Welcome to the Falken plans page. These plans are for the single skin kite described on the Falken kite page. The Falken plans pdf is used in conjunction with these instructions to build this single skin kite.
- Build the Paper Model
- Assemble Templates
- Mark and Cut Fabric
- Sew Wing Panels to Center Panel
- Mark Center Panel TE Corner Notch
- Sew Notches
- Sew Down Main and Notch Seams
- Pigtail Tabs
- Flying Line Connection Points
- Create Trim Bands
- Sew Edge Trim
Build the Paper Model
The third page of the Falken plans pdf is a paper print and tape model. If this is a new type of construction for you, mistakes on expensive ripstop will be minimized by building the model before the real thing.⇗
- Cut out the model.
- Tape the wing panels to the center panel. The curve of the wing panel connects to the center panel line between the two notches.
- Tape the notches in.
Hint: use small pieces of tape at the nose where the curve is tight.
Did your model turn out looking something like mine? If not, the key to success is to give up early and often. Wait, sorry, that is the key to failure, my bad. Success requires using different strategies until the desired result is achieved.
Print out the template pages. Use a printer setting which does not scale the drawing to the paper size. Ensure that the template pages are printed correctly by measuring the squares on the page. Each square on the printed sheet should be exactly 1cm x 1cm.⇗
Prepare the template sheets:
- trim edge of paper where template sheets are joined so that non-printed areas are removed
- use hole punch to make hole in center of alignment mark
- align template pages using the hole
- tape down both sides
We end up with four templates: two single sheet templates, a two sheet template for the large center panel notch, and a five sheet template for the wing curve.⇗
Reinforce the templates:
- use tape along edge of cut lines
- on both the front side and the back side of the paper
- yet another layer of tape on the pointy ends of the corner
I use wide clear packaging tape for this step.⇗ ⇗
View of all templates after tape reinforcement:⇗
Cut the notch openings. When cutting, we are not trying to cut on one side of the line or the other,
we are trying to split the line in half.
Not too bad, we can see the printed notch line on both the cut out material and on the notch template. The wing tip notch is not at 45°, so we see that the very tip of the cut out material is not symmetrical (as intended).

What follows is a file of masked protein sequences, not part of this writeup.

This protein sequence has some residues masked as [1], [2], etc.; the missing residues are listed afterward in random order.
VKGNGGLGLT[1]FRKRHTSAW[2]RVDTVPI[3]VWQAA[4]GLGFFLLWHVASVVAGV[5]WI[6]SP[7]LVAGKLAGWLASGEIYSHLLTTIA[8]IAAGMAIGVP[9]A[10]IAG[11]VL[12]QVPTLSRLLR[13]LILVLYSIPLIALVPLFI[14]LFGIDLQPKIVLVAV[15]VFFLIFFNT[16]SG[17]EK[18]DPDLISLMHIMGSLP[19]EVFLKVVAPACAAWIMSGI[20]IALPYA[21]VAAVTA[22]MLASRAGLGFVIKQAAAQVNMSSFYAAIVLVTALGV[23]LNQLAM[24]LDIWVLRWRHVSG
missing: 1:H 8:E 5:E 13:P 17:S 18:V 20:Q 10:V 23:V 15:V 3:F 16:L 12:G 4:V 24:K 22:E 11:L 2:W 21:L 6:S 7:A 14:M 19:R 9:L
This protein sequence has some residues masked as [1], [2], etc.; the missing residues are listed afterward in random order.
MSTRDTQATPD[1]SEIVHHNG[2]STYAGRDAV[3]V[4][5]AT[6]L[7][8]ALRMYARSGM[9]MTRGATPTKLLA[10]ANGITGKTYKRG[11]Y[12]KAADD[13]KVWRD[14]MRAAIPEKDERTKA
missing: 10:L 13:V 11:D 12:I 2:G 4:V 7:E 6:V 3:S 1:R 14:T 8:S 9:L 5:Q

To make the template more rigid, we reinforce the notch openings with leftover panel paper.⇗ ⇗
This stabilizes the notch opening so it does not vary when tracing it to the fabric.
A view of all the templates before attaching them to the large backing paper:⇗
We use printed templates for the detail shapes, and join them large backing paper for the overall template. To prepare the wing panel notch and the small center panel notch:
- in the backing paper, cut a notch larger than the actual notch
- fit the printed template notch in place
- tape in on both front and back
It is important to note that we do not fit the large trailing edge center panel notch in the backing paper, we leave it free floating.⇗ ⇗
From the plans, we see that the overall length of the center panel is 122.27 cm long. For the template, we let the center panel "run long" by a few cm (and do not mount the large notch) so that sewing creep can be absorbed. However, we do mark the intended 117.10,58.01 ending point for the fabric join sew line on the template so we can transfer this to the fabric and evaluate how good or bad a job we did sewing the panels together.
The center panel is done, with the small notch taped in and the large notch free floating.⇗
Instead of taping the wing curve template to the backing paper, I simply traced the curve to the backing paper itself and cut the line. I was able to get away with this shortcut as the backing paper I use is rather stiff. If using thinner backing paper, I would use the normal procedure of removing backing paper material under the paper template and taping the paper template for the wing curve in place. Writing this long explanation makes me wish I had just followed the standard procedure in the first place.⇗
The templates are done! Congratulate yourself, but don't look for approval from the outside world. Ordinary folks will not be able to fathom the single skin kite significance these templates represent. Take a sip of your favorite beverage while you admire the templates, then move on to shaping the kite material.
Mark and Cut Fabric
I have fabric wide enough so that I can orient the fabric warp along the leading edge of both the wing and the center panel. This is the preferred orientation, but is not critical. If not orienting along the warp, orient along the weft.⇗
The center panel is marked one half panel at a time. The center line of the center panel is only marked enough so that the template can be aligned when flipping in over to mark the other half.⇗
Joining the wing panel to the center panel requires marking a double line. The inner line is the sew line and the outer line is the fabric cut line. For purposes of measuring after joining the panels, mark the intended end (near the trailing edge) of the fabric join line on each side of the center panel.⇗
I use pencils taped together to produce the double "cut and sew" lines.
Note that the large center panel notch is not marked at this time. It will be marked after the wing panels are joined to the center panel.⇗ ⇗
The notch reinforcement bridge requires we fill in the notch wall after drawing from the template.⇗ ⇗
Draw using pencil. Mistakes can be erased. Here I made the mistake of forgetting to budget area for the double "cut and sew" line and needed to move the notch.⇗
Fortunately, mistakes made when marking the fabric are easily recoverable. Before putting the scissors to the fabric, take a deep breath and check one more time that the marks are correct and that there are double lines on the sides of the center panel and the curve of the wing panels.⇗